"No matter how paranoid or conspiracy-minded you are, what the government is actually doing is worse than you imagine." - - - William Blum

April 13, 2008

From KnowledgeNews.net (subscription required), here's some info about how coffee affects your brain:

Coffee drinkers will tell you that their brains don't really work until they've had their morning cups. Well, this week, neuroscientists announced that those caffeinated cups may actually protect drinkers' brains--by shoring up a remarkable bit of anatomy known as the blood-brain barrier.

Marvelous Membrane

First noticed by doctors more than 100 years ago, the blood-brain barrier is a sort of physiological filtering system inside the tiny capillaries (blood vessels) inside your head. It helps to protect your brain from chemicals and other "foreign bodies" that may be floating in your blood, including things that do you no harm as long as they don't invade your brain.

By allowing only certain tiny molecules to squeeze between protective cells, the blood-brain barrier protects your mental machinery from infection--even as it enables essential communication between your brain and your blood.

"Great," you say, "but what does that have to do with my coffee?" Maybe a lot, especially if your diet isn't perfect. A new study by U.S. researchers suggests that a daily caffeine supplement, equivalent to a single cup of joe, could help keep your blood-brain barrier hale and hearty.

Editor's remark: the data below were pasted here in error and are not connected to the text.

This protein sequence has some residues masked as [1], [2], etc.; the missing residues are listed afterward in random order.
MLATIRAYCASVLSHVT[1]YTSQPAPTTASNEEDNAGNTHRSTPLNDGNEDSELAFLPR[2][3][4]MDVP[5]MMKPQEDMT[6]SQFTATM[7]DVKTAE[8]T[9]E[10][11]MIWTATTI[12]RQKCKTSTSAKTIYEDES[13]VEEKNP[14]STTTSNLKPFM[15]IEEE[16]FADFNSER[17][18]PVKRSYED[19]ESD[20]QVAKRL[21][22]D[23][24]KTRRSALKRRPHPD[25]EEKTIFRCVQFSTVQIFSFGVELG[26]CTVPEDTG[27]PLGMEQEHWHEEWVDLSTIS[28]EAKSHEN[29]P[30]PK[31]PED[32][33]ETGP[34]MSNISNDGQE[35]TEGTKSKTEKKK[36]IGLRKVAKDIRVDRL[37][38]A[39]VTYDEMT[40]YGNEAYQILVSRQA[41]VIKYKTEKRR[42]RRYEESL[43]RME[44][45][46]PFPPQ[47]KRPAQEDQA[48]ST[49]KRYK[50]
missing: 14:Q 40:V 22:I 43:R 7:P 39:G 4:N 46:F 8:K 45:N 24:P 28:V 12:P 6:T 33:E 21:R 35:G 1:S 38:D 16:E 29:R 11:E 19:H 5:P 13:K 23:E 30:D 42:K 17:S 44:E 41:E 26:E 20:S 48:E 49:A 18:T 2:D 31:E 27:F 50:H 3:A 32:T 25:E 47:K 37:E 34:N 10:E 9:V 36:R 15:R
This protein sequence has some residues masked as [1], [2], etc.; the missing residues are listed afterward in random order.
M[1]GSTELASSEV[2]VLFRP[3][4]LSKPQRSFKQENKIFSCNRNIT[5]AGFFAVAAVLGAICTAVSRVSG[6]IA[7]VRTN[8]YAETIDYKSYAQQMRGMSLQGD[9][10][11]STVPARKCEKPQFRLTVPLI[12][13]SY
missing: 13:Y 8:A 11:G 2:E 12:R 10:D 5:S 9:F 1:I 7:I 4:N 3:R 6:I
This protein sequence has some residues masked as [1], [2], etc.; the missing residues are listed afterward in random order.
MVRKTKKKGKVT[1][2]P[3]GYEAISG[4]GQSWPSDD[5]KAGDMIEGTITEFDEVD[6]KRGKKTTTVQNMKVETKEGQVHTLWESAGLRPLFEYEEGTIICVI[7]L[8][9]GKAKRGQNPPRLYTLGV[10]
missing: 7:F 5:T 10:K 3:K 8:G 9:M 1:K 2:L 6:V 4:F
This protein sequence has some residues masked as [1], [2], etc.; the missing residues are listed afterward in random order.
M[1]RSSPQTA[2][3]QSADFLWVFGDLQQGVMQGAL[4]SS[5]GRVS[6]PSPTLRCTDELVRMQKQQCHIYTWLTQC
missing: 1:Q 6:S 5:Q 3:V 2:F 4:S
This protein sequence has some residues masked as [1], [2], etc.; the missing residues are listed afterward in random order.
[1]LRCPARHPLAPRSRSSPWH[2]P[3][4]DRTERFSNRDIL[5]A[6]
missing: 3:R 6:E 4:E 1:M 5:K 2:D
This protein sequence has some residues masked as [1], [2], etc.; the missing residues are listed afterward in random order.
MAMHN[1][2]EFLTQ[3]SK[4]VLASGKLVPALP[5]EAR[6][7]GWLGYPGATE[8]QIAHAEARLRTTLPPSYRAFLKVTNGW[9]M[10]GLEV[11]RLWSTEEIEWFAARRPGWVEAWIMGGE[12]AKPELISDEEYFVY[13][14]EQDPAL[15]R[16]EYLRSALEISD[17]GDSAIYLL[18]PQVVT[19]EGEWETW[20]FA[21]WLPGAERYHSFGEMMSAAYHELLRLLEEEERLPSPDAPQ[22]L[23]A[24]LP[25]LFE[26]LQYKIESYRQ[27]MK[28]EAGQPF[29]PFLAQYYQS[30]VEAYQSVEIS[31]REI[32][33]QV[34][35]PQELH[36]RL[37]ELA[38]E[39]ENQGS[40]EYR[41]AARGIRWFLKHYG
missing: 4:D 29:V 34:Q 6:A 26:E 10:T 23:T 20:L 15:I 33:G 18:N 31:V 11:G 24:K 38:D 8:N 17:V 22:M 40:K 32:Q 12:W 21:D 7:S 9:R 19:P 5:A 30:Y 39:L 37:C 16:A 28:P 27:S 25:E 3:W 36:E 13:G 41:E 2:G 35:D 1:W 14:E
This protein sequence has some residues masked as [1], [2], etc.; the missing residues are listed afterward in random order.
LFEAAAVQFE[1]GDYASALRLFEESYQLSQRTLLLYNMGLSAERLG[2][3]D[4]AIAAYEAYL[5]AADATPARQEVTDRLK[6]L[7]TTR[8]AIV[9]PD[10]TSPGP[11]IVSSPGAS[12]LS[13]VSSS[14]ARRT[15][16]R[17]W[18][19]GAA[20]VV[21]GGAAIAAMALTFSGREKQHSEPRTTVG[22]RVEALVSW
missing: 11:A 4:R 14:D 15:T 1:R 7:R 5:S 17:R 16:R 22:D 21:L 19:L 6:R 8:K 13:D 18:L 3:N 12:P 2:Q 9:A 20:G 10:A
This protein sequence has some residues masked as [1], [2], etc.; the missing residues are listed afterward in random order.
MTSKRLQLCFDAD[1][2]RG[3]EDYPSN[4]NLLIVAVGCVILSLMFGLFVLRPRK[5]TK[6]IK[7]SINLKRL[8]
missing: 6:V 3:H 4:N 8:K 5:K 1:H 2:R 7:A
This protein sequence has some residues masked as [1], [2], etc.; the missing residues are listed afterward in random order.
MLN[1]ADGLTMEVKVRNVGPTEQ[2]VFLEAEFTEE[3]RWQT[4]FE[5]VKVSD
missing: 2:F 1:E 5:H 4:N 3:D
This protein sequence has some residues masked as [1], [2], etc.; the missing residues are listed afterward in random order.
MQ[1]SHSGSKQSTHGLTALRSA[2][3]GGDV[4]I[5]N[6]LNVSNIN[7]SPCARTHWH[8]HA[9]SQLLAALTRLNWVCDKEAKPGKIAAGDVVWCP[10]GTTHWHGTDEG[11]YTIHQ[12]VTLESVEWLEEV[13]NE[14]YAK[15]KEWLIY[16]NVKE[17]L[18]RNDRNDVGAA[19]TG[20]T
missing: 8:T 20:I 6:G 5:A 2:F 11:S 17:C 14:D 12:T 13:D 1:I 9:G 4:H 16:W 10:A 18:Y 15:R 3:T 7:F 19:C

Caffeine vs. Cholesterol

Previous research has shown that high cholesterol can lead to "leaks" in the blood-brain barrier (and may play a role in the development of Alzheimer's disease). Meanwhile, other previous research has pointed to a possible connection between brain health and coffee drinking.

So, for 12 weeks, the researchers fed lab rabbits high-cholesterol diets. They also gave some of their rabbits daily caffeine supplements. Then they tested the rabbits' blood-brain barriers for damage. Result: the caffeinated rabbits had significantly less blood-brain barrier leakage.

Of course, that doesn't mean your doctor is about to start prescribing coffee. But it certainly is food for thought. As the study's lead researcher notes, "caffeine is a safe and readily available drug, and its ability to stabilize the blood-brain barrier means it could have an important part to play in therapies against neurological disorders." Plus, it's one medicine many would find easy to swallow.

--Steve Sampson

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